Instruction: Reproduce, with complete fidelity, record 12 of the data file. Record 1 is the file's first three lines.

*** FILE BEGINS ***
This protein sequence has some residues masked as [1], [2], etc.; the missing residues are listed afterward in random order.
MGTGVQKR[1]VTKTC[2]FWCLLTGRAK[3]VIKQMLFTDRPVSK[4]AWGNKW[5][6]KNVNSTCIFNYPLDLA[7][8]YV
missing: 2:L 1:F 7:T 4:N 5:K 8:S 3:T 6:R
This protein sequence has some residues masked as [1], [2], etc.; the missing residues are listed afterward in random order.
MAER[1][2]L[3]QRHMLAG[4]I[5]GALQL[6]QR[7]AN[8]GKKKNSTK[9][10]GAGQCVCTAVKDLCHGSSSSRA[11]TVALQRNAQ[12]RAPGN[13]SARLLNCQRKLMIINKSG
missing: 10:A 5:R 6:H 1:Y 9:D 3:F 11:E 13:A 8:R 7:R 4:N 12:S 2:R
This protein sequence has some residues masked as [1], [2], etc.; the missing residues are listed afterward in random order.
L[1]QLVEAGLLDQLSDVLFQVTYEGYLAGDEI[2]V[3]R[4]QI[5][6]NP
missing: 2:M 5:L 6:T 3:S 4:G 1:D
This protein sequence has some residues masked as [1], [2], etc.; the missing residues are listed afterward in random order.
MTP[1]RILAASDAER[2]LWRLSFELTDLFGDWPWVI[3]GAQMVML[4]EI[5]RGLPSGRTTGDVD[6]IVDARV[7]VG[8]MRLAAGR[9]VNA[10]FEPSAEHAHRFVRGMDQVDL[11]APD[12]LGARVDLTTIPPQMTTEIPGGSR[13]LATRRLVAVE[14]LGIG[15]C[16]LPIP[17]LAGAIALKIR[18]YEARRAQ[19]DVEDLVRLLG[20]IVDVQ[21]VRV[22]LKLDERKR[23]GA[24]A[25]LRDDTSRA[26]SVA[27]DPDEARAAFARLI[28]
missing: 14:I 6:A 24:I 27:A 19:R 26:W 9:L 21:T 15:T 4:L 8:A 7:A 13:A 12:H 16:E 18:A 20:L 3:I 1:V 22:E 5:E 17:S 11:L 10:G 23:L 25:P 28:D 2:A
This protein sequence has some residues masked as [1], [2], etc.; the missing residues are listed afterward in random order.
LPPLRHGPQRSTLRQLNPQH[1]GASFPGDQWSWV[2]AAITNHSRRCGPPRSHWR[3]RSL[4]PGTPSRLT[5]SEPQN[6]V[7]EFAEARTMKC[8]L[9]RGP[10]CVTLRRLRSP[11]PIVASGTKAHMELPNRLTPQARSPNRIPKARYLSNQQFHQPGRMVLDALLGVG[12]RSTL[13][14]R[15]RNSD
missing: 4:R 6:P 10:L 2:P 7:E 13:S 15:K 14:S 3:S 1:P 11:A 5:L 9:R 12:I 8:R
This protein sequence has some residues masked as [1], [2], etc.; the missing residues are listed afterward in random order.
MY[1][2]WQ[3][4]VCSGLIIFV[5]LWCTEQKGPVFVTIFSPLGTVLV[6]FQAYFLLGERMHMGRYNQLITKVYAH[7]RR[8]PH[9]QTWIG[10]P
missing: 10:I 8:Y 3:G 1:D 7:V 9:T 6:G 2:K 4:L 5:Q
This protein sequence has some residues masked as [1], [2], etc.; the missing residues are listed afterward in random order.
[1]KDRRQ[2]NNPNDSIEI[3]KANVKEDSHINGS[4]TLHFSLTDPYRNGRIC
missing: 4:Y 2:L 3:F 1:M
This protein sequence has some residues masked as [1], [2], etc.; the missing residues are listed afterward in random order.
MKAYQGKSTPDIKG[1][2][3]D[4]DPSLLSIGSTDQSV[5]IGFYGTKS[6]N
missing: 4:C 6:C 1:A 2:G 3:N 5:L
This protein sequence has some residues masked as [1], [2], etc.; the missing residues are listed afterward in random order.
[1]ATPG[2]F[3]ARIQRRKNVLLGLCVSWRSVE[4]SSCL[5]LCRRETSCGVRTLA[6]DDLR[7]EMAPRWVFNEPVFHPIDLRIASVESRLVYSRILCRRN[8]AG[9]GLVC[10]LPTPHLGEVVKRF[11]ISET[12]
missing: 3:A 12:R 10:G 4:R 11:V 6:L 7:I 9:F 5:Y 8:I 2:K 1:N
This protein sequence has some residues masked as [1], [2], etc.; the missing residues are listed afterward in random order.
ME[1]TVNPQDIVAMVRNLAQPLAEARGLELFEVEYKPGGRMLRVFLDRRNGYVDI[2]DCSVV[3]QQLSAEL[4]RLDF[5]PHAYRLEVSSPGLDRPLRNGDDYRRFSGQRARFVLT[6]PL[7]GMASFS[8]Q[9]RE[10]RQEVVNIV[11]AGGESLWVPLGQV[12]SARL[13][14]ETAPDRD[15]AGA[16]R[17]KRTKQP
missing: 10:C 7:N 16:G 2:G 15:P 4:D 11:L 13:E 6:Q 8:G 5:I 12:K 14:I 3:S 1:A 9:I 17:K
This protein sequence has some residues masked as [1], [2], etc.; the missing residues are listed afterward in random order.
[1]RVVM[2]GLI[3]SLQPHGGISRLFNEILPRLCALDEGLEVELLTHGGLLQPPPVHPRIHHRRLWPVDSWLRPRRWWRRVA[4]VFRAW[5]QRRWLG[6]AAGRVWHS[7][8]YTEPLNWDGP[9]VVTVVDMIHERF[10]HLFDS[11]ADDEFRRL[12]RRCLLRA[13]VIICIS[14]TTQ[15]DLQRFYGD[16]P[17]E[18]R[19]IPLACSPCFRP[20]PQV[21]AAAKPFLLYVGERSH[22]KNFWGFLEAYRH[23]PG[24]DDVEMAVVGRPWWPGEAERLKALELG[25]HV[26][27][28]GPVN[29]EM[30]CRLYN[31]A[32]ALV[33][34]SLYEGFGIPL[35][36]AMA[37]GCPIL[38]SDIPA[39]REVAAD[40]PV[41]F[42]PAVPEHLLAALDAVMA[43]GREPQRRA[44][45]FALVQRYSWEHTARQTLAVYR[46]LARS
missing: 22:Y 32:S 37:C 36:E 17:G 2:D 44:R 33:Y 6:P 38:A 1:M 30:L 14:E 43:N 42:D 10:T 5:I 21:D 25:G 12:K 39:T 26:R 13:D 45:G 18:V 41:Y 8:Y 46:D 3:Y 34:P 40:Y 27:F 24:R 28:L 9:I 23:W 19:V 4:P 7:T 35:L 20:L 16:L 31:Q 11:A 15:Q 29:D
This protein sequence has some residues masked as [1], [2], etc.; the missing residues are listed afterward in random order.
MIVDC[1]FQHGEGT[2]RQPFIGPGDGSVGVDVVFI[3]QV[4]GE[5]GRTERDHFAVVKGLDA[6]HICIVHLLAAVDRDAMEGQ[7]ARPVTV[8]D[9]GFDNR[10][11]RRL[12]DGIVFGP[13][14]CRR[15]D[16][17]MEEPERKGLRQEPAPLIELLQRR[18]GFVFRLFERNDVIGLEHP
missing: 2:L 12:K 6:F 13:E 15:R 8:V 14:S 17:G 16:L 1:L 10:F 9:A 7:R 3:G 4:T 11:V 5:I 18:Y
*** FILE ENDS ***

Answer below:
This protein sequence has some residues masked as [1], [2], etc.; the missing residues are listed afterward in random order.
MIVDC[1]FQHGEGT[2]RQPFIGPGDGSVGVDVVFI[3]QV[4]GE[5]GRTERDHFAVVKGLDA[6]HICIVHLLAAVDRDAMEGQ[7]ARPVTV[8]D[9]GFDNR[10][11]RRL[12]DGIVFGP[13][14]CRR[15]D[16][17]MEEPERKGLRQEPAPLIELLQRR[18]GFVFRLFERNDVIGLEHP
missing: 2:L 12:K 6:F 13:E 15:R 8:V 14:S 17:G 16:L 1:L 10:F 9:A 7:R 3:G 4:T 11:V 5:I 18:Y